You wouldn't think that stylish model-turned-entrepreneur Otara Gunewardene would get down and dirty to help stray dogs.
But that's exactly what the 50-year-old founder of Sri Lanka's premier fashion and lifestyle store Odel did.
She was determined to see the streets of her country free of stray dogs and to give all dogs a loving and caring home.
In 2007, she came up with a line of six black-and-white T-shirt designs with catchy dog-themed one-liners.
"These flew off the shelves faster than we expected," Ms Gunewardene told The New Paper.
This inspired her to start Embark, an apparel brand of casual clothes and accessories.
"By 2009, we had moved the brand away from its hallmark black and white (colours), and developed vibrant colours and styles to appeal to all ages and tastes," she explained.
Now all proceeds from Embark are used to fund the work she and her volunteers do with stray dogs.
Over the last seven years, Ms Gunewardene has funded the sterilisation of about 10,000 dogs and the vaccination of more than 25,000 strays.
With the help of volunteers and like-minded people, she has also found homes for almost 2,000 puppies, special needs dogs and adult strays.
She did not say how much she has spent.
"I've always wanted to work with animals - it was my lifelong dream. I had a vision to do something beneficial for them.
From the day I started my company (in 1989), I have always done things to create awareness and contribute towards the environment and animals," she explained.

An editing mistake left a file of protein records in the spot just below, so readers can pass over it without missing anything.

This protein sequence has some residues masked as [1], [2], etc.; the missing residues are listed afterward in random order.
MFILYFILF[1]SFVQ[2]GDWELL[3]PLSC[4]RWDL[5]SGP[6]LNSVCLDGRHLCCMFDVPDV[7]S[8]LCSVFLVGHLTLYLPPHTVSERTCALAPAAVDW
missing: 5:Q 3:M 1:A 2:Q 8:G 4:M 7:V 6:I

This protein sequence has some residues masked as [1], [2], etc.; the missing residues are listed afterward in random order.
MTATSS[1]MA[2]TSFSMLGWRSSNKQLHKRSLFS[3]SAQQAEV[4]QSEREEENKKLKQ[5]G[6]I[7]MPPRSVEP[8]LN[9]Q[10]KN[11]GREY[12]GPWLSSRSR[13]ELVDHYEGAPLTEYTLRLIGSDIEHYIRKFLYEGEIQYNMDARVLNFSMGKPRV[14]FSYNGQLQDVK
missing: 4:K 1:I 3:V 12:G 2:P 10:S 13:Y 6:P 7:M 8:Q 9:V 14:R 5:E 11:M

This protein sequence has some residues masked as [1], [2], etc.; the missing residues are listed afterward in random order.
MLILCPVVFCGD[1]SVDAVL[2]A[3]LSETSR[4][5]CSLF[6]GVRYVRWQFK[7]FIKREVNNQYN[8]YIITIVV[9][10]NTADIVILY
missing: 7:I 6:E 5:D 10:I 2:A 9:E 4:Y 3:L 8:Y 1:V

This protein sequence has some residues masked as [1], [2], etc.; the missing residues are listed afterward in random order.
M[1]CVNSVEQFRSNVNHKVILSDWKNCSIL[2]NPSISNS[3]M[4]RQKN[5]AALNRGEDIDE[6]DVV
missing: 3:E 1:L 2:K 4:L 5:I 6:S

What sealed the deal for Ms Gunewardene was a puppy named Niko.
"He was my first street dog. I found him on the side of the road where I lived and decided to adopt him. The thought of what might have happened to Niko on the streets motivated me to change the fate of Sri Lanka's countless homeless dogs," she said.
Ms Gunewardene added: "We work with several animal welfare organisations here and support their work.
"We also work with the local government for the programmes in the field and veterinary partners for the clinics and the hospital work." Her charity work is not limited to just Colombo.
It has spread to the north central, eastern, southern and western provinces in Sri Lanka.
Ms Gunewardene's aim? To make it fashionable to own a street dog.
"Also, to make it fashionable to live in a world where it is not all about us, but about us and the animals. We want to spread a constant message about the importance of kindness towards all living beings.
You don't have to love animals, but you can be tolerant towards them," she said.
Having turned 50 this year, Ms Gunewardene wants to dedicate her time to her cause and has even sold her shares in Odel to do just that.
She said: "If you are passionate about what you believe in, you will always be able to make time.
"The level of commitment is simply a measure of that passion. If I am in a position to help, I should."
This article was first published on Oct 23, 2014.
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